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All content by Kyle E. Mitchell, who is not your lawyer.

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HTML Scripting Toolsa few free packages I’ve come to use

I wrote a couple scripts this week that got me thinking about all the programs I’ve found over the years for working with HTML documents on the command line. Each heading below is the name of the relevant Debian package, which you can install on Debian (and Ubuntu) systems with sudo apt install $name.


Here’s a snippet from a script that checks the website of the City of Oakland and sends me an e-mail if they’ve posted a new homeless encampment services schedule:

url=$(curl --silent -L "" | xmllint --html --nowarning --xpath 'string(//a[@aria-label="Access Homeless Encampment Clean Up Schedule"]/@href)' - 2>/dev/null)

curl fetches the webpage. xmllint has an --xpath flag that allows extracting specific content. Its --html flag allows it to parse HTML, even fairly “dirty” HTML, rather than strict XML. By common convention, - as the input path means /dev/stdin.

XPath is one of those arcane standard syntaxes that only starts to look normal when you’ve seen too much of it. We can read this particular one as “give the string value of the href attribute of the a element with aria-label attribute equal to Access Homeless Encampment Clean Up Schedule”. If you right-click the button on the the source of the City of Oakland webapge and choose “Inspect”, or view the page’s source, you’ll see they helpfully set Aria attributes to meet government accessibility requirements.

The Chrome and Firefox webpage inspector features also allow searching by XPath. I often draft my XPaths in the inspector, interactively, and then copy into a script.


Here’s a snippet from a script I use to look up words in Russian. It combines results from two websites,, which has the latest revision of Kuznetsov’s Big Explanatory Dictionary, and Russian Wiktionary, which has all word forms, with phonological stress, according to Zaliznyak’s morphological dictionary, and a lot more:

curl -L -s "$word&all=x" \
  | hxclean \
  | hxextract '.block-content' - \
  | iconv -f cp1251 -t utf8 \
  | sed 's!<span class="accent">\([^<]\+\)</span>!\1\&#x0301;!g' \
  | hxclean \
  | hxremove "script, form"

echo "<hr>"

# Wiktionary
curl -L -s "$word" \
  | hxclean \
  | hxextract '.mw-parser-output' - \
  | hxclean \
  | hxremove '.clear, .gap-saver, .toc'
} >> "$tmp"

The hx- tools all come from the html-xml-utils package. hxclean cleans up malformed HTML pages, which are very common. hxextract pulls out particular elements by name or CSS class. Note that it expects a file path input, where - denotes /dev/stdin. hxremove removes elements by CSS selector.

iconv is often necessary with Russian-language websites written in cp1251, the old Windows character encoding for Russian, rather than utf8.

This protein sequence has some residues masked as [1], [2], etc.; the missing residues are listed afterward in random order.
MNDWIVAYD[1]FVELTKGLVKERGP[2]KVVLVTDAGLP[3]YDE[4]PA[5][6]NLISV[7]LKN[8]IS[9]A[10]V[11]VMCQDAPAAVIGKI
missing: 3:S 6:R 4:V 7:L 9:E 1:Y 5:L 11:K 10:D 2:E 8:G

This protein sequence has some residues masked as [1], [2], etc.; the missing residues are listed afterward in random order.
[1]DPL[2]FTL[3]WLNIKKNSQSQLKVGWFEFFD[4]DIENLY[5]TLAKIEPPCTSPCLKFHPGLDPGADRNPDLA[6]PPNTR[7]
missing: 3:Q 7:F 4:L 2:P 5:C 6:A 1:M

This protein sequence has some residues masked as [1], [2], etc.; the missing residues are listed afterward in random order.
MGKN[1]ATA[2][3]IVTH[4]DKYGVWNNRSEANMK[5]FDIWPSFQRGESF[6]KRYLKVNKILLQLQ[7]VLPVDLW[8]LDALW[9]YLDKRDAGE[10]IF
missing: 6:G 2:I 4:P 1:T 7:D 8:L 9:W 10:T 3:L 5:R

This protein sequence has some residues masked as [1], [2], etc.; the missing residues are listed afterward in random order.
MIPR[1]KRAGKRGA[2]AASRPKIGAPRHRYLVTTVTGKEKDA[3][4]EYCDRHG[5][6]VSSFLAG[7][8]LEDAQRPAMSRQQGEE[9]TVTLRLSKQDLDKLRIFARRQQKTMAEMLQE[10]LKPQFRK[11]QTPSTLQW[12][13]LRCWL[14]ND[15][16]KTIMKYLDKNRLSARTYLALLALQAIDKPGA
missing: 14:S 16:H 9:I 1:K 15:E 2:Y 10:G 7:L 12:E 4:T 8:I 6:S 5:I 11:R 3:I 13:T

If you’re scratching your head about that sed call: wraps stressed vowels in <span class="accent"> tags, which are then styled with red text. That sed call replaces them with Unicode combining accent characters.


The first part of the dictionary lookup script above compiles an HTML page with snippets from and Wiktionary. The script then displays that file in the terminal:

lynx -width=60 -dump "$tmp" | less

lynx is actually a full-featured, interactive terminal web browser. Here I’m using the -dump flag, so it just displays the HTML file on /dev/stdout and quits. The default display is a bit wide for my taste in terminal size, so -width=60 tells it to keep to sixty columns. Dictionary lookups don’t tend to fit on one screen, so I pipe to less as pager.


How about writing HTML? Here’s a formathtml script I use to fix up and indent HTML written or edited by hand:

exec tidy \
  -quiet \
  -indent \
  -utf8 \
  --indent-spaces 2 \
  --wrap 0 \
  --tidy-mark no \
  --show-info no \
  --show-warnings no \
  --show-errors 0

In Vim, I bind this to <leader>f:

augroup html
  " ...snip...
  autocmd FileType html noremap <buffer> <leader>f <Esc>mq:%!formathtml<CR>`q
augroup END

autocmd BufNewFile,BufRead *.html set filetype=html

When I’m done hacking up an HTML file, I can hit <leader>f and have the buffer formatted for me.

Update: pup

Thanks to Anton Semjonov, today I learned that Debian repositories now distribute Eric Chiang’s pup in binary form, so Debian-based distro users can install with sudo apt install pup. I’ve also used pup for many scripts, and expect that many folks would find it easier to work with than the hx- tools.

$ pup -h
    pup [flags] [selectors] [optional display function]
# ...

I hesitated to recommend pup in this post if installing pup meant installing a Go language build chain. But that’s not longer necessary, at least on Debian-based systems.

Your thoughts and feedback are always welcome by e-mail.

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